Noise pollution is an overlooked catastrophe…
Ocean noise pollution is invisible to the human eye, and now it has become one of the deadliest threats against marine life and the health of our oceans, I am here to tell you why.
Most marine life, particularly marine mammals and fish, are very sensitive to noise, plus they depend on sound to navigate, communicate, and catch prey.
Here comes the bad news…
Unfortunately, sound levels in the oceans are constantly rising.
Noise travels long distances underwater, and when military sonar is used to locate submarines, it can interfere with the marine animal’s hearing, which can be very dangerous. We already know this because increases in seismic noise have decreased species diversity in whales and dolphins.
Marine Life Internal Injuries & Strandings
The most worrying result of ocean noise pollution is marine mammal (cetacean) strandings. Whale and dolphin strandings have been closely monitored and correlated with frequent naval sonar manoeuvres.
These extreme sounds have caused vascular damage to the brain, lungs, and other organs of marine mammals. In addition to this, many of these cetaceans may also panic and rush to the surface, causing nitrogen bubbles to accumulate in the blood. This is also known as decompression sickness, or the bends, which can also happen to scuba divers if they ascend too fast.
Decompression sickness and arterial gas embolisms in cetaceans can cause death, and when they die, they will either sink to the seafloor or they will get beached along the coastline.
Physical Damage to Marine Life
Like us, marine life can also experience hearing damage or loss from extremely loud noises. Marine animals like dolphins rely on hearing for communication, sensing danger, finding a mate, and hunting prey.
Other implications from increased underwater noise include impaired growth in shrimp, cell changes in lobsters, and disruption of schooling fish.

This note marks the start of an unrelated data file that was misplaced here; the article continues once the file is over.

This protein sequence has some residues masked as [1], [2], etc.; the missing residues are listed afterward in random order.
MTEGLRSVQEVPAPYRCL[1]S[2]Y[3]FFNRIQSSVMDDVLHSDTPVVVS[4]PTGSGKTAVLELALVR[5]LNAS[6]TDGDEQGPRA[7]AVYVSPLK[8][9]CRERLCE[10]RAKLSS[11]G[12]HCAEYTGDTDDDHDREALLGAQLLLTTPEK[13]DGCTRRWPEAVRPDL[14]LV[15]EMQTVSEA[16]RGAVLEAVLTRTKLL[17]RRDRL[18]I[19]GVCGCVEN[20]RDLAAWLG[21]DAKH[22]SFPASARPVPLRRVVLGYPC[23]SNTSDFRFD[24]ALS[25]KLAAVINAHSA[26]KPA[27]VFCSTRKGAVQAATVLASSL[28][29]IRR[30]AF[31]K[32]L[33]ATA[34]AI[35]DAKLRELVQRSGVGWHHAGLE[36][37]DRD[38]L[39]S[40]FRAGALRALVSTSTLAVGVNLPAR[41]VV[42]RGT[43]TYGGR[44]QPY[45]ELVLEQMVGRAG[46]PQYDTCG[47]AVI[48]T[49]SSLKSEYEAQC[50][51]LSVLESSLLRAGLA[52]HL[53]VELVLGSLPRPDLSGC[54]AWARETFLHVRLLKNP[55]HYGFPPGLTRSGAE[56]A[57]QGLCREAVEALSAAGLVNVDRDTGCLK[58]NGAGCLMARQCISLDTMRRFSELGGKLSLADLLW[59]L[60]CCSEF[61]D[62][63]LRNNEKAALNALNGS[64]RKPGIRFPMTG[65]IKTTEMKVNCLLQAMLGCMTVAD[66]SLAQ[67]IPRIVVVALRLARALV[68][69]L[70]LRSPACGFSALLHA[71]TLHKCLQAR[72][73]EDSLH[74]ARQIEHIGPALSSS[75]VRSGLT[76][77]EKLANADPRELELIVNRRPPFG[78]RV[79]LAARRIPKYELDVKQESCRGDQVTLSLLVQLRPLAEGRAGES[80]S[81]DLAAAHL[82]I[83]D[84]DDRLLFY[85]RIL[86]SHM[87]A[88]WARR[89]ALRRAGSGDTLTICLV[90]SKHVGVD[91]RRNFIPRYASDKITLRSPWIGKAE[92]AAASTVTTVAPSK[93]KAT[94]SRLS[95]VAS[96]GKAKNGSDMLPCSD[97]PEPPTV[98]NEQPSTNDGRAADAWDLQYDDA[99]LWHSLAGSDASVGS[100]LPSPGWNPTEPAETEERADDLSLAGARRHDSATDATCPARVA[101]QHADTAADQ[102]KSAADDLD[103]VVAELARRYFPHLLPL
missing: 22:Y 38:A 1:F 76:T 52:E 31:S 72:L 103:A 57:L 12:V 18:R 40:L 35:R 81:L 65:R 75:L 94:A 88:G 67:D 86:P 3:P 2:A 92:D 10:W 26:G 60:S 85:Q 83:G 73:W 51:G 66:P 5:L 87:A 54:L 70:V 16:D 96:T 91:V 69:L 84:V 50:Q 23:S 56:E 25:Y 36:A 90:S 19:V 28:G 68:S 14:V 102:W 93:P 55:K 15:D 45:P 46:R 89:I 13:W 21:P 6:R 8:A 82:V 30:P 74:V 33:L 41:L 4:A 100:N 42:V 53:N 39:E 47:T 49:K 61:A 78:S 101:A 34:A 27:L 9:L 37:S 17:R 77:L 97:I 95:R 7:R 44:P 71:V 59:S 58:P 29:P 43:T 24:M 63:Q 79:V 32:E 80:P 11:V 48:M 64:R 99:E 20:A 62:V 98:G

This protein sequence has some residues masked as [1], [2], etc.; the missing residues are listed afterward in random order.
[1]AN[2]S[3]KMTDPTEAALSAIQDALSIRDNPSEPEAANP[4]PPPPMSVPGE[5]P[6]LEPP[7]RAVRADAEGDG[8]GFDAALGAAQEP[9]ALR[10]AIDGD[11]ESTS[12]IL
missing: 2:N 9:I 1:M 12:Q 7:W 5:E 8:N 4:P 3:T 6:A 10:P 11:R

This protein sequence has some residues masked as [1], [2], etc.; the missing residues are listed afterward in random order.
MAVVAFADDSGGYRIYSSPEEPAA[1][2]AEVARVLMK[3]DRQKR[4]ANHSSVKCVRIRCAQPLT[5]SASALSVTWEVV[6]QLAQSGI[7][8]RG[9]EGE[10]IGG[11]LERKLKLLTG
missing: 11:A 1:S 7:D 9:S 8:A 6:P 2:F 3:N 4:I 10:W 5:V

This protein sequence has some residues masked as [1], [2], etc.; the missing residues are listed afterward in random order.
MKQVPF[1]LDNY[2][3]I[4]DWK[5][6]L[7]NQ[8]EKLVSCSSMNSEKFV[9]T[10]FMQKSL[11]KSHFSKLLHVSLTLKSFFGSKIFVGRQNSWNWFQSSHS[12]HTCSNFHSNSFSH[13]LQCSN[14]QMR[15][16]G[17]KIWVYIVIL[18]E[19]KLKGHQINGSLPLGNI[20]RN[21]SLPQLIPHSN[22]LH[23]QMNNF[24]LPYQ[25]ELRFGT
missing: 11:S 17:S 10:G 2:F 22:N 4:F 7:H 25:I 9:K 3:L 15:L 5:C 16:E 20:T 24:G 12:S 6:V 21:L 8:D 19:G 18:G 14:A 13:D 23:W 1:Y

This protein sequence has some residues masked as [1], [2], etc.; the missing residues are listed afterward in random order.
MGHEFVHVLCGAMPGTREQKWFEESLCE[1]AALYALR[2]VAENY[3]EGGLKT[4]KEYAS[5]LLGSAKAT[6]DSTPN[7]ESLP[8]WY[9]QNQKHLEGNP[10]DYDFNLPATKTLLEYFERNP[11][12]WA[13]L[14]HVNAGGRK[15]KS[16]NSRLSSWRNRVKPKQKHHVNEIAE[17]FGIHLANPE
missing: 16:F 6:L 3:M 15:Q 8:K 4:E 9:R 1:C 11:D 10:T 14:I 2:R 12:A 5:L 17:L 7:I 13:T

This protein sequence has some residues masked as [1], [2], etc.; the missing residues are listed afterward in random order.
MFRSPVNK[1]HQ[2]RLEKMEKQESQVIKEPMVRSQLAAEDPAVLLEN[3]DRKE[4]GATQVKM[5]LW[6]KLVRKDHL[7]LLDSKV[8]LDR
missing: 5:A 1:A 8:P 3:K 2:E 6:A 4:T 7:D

Elevated underwater noise not only has physical damage, but it weakens the immune system of marine life, making them more susceptible to illnesses and diseases.
Marine Life Leaving Habitats
Imagine if you had noisy neighbours or suddenly had building construction going on next door. Soon enough, you would want to move house, right? Well, this is exactly how marine animals feel when anthropogenic ocean noises increase.
Ocean noise pollution causes marine life to leave their valuable habitats because of the direct impact the noise has on their home or because their prey has moved, and they have to follow it.
When marine animals are forced to move because of noise disruption, it impacts their mating routine, source of food, and how they nurse the young.
There is no doubt that marine life is likely compromised by underwater anthropogenic noise.
As noise levels are on the rise, we must manage underwater noise pollution both nationally and internationally before we cause irreversible damage to the marine ecosystem.
How Can Noise Pollution In the Ocean be Reduced?
Tackling noise pollution is no overnight process, however, companies and governing bodies can start with these potential solutions:
Redesign the propellers of vessels to reduce less noise.
Change shipping routes to avoid migratory marine animals.
Use lower-intensity seismic vibrations.
Apply acoustic bubble curtains on energy generation stations.
Written by Darby Bonner